Now, due to the widespread, and sometimes irresponsible, use of antibiotics, bacteria are evolving resistance to the drugs. Some infections are now resistant to even the most powerful antibiotics. Staphylococcus aureus, the cause of commons 'staph infections' are notorious in their ability to develop resistance to antibiotics. These bacteria were, in the past, naturally susceptible to almost every type of antibiotic ever developed, something that is not necessarily a good thing. Now, waves of MRSA infections, or Methicillin-resistant S. aureus, are becoming common and rising to epidemic levels. 6 Vancomycin-resistant enterococci and a variety of gram-negative organisms, such as Klebsiella and Pseudomonas species are also resistant to multiple
different antibiotics.

Transmission electron micrograph of multiple bacteriophages attached to a bacterial cell wall, magnification approximately 200,000.

Image by Dr Graham Beards via wikimediaImage Credit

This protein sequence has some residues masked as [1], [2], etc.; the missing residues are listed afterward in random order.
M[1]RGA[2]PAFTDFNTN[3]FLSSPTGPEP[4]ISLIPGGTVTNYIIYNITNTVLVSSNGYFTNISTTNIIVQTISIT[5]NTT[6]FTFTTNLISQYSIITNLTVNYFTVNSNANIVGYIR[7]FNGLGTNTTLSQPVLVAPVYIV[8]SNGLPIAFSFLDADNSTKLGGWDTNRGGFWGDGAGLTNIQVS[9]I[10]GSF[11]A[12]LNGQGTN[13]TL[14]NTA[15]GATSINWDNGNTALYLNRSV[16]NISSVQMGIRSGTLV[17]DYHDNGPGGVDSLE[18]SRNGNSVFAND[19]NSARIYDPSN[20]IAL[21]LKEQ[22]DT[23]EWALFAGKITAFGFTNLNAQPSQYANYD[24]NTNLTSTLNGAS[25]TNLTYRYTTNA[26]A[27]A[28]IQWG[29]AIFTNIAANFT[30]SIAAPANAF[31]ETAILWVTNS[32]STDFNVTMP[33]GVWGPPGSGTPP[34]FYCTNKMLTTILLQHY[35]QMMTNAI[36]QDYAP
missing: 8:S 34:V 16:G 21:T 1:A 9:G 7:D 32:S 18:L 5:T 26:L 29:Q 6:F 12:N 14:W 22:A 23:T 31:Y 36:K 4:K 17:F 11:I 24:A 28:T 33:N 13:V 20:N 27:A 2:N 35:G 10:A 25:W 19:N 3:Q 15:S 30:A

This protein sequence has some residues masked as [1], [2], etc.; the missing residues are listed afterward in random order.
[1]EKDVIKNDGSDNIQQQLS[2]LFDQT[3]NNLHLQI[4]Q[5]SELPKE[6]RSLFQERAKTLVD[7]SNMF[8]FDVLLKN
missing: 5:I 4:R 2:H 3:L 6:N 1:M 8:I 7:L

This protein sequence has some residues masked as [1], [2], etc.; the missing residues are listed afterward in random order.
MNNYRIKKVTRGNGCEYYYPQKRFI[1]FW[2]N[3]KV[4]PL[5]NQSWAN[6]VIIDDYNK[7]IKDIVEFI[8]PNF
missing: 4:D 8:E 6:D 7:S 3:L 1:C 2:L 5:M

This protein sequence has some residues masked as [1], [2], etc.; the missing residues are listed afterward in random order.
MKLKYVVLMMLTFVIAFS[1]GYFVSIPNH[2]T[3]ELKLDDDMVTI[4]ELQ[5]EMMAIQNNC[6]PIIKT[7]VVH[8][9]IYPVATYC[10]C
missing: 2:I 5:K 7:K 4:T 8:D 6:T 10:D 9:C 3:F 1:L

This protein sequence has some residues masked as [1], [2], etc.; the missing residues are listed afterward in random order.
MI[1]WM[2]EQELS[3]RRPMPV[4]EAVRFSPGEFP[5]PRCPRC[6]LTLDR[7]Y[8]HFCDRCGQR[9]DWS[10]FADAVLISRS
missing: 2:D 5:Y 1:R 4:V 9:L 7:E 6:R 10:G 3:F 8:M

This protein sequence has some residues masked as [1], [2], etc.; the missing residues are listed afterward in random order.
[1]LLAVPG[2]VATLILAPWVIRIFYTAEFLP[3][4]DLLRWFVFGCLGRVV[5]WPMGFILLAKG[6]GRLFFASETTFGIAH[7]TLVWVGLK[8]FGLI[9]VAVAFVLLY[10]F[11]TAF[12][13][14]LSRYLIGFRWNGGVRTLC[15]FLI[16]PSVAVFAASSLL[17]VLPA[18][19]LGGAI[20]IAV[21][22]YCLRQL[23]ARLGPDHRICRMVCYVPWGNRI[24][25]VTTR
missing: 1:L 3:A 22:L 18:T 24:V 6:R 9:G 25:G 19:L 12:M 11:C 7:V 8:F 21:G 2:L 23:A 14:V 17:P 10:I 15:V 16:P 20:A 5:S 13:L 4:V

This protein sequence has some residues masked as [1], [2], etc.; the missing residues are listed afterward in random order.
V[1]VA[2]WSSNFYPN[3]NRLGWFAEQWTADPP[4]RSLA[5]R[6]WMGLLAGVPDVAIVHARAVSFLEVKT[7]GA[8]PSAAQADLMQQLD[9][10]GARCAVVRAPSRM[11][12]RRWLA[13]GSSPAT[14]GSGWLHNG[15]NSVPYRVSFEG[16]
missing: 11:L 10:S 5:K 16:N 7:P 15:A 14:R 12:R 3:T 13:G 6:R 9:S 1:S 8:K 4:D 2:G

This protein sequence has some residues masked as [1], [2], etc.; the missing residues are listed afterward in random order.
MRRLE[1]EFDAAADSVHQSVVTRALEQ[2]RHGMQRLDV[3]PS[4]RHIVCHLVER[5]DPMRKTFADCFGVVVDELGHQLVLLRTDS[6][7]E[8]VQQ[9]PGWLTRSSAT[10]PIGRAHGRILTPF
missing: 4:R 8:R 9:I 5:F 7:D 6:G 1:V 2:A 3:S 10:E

Transmission electron micrograph of multiple bacteriophages attached to a bacterial cell wall, magnification approximately 200,000.

Image by Dr Graham Beards via wikimediaImage Credit

The Eliava Institute in Georgia

The video here concerns the Eliava Institute in Georgia, the world leader in phage production, which has been treating patients with phage therapy since 1923. Patients from all over the world, who find their illness resistant to antibiotics, travel there to be treated.

Eliava Institute carries six standard phages. When a patient comes in, the bacteria responsible for their infection is identified and then a determination is made as to whether one of the six standard preparations will work against the pathogen. If it is found that the bacteria respond to one of these phages, then the patient can simply pick up the required phage at the pharmacy.